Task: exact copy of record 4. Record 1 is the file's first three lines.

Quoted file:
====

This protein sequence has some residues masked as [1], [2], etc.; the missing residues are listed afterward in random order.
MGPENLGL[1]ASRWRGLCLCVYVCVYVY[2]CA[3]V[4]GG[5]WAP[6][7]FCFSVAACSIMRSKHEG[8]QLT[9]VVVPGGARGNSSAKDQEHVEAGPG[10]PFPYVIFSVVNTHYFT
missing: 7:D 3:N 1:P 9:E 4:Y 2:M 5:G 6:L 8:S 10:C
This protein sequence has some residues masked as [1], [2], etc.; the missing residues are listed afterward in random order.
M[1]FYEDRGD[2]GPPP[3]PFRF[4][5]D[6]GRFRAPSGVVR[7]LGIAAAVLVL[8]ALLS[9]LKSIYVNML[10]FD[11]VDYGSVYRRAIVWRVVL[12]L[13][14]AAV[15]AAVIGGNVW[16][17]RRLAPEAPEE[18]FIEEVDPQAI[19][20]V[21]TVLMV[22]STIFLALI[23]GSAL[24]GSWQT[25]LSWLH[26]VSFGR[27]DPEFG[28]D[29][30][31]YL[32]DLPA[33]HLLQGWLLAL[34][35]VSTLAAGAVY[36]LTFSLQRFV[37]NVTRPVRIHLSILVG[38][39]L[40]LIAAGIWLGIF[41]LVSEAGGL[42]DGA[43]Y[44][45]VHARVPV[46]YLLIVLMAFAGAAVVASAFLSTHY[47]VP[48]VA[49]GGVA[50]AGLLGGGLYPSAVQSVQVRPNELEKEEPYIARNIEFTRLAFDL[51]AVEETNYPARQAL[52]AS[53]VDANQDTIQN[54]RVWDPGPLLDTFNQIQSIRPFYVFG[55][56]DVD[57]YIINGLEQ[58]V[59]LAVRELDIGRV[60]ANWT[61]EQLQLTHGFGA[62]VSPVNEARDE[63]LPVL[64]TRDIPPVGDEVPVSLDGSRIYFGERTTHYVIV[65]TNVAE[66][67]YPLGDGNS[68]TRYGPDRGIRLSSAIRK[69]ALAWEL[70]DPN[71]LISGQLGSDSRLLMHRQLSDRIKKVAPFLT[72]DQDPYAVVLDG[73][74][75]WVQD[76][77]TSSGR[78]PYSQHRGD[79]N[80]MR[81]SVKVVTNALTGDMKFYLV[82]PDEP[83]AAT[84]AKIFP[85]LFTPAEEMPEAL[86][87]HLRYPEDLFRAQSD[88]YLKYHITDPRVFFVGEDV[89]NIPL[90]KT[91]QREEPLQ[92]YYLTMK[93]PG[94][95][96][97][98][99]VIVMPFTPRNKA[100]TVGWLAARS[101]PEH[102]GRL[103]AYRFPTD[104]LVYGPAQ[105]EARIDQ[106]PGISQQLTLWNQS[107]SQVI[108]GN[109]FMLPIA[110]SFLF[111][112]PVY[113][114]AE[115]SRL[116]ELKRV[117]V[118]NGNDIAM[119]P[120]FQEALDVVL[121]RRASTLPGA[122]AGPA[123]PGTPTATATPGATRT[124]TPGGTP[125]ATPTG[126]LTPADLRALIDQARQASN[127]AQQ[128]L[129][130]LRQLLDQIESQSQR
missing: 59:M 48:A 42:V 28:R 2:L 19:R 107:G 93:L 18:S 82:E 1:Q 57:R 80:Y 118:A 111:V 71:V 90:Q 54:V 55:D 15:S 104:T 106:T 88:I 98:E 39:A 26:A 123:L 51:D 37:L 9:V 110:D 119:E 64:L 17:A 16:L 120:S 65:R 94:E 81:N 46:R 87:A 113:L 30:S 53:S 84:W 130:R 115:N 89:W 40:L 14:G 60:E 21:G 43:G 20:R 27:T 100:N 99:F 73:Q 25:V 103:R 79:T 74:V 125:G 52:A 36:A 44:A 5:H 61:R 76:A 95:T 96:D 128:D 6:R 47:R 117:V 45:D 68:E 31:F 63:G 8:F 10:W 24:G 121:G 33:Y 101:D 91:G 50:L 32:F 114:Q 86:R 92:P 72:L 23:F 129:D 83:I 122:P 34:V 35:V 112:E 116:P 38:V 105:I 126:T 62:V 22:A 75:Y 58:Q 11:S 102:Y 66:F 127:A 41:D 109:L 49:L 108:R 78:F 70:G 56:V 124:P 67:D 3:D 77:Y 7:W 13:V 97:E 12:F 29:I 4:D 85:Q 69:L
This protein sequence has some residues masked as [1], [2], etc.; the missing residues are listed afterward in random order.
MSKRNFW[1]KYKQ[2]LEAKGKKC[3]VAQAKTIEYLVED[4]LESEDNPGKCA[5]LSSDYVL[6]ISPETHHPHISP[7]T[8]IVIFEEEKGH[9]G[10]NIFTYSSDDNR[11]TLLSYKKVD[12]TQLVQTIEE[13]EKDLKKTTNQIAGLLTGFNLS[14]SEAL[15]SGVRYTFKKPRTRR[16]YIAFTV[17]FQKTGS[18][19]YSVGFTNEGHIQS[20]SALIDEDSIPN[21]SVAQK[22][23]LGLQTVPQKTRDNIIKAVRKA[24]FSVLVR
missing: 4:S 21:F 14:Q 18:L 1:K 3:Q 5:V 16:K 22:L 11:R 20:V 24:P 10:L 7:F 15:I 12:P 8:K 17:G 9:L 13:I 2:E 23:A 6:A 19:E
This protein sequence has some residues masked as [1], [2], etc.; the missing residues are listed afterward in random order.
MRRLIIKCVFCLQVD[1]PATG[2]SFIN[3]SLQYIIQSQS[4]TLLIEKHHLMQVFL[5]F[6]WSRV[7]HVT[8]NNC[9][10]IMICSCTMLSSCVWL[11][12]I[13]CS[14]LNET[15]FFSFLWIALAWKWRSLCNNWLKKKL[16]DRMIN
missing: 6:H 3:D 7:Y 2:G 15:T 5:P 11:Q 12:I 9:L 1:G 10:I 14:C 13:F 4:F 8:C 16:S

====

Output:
This protein sequence has some residues masked as [1], [2], etc.; the missing residues are listed afterward in random order.
MRRLIIKCVFCLQVD[1]PATG[2]SFIN[3]SLQYIIQSQS[4]TLLIEKHHLMQVFL[5]F[6]WSRV[7]HVT[8]NNC[9][10]IMICSCTMLSSCVWL[11][12]I[13]CS[14]LNET[15]FFSFLWIALAWKWRSLCNNWLKKKL[16]DRMIN
missing: 6:H 3:D 7:Y 2:G 15:T 5:P 11:Q 12:I 9:L 1:G 10:I 14:C 13:F 4:F 8:C 16:S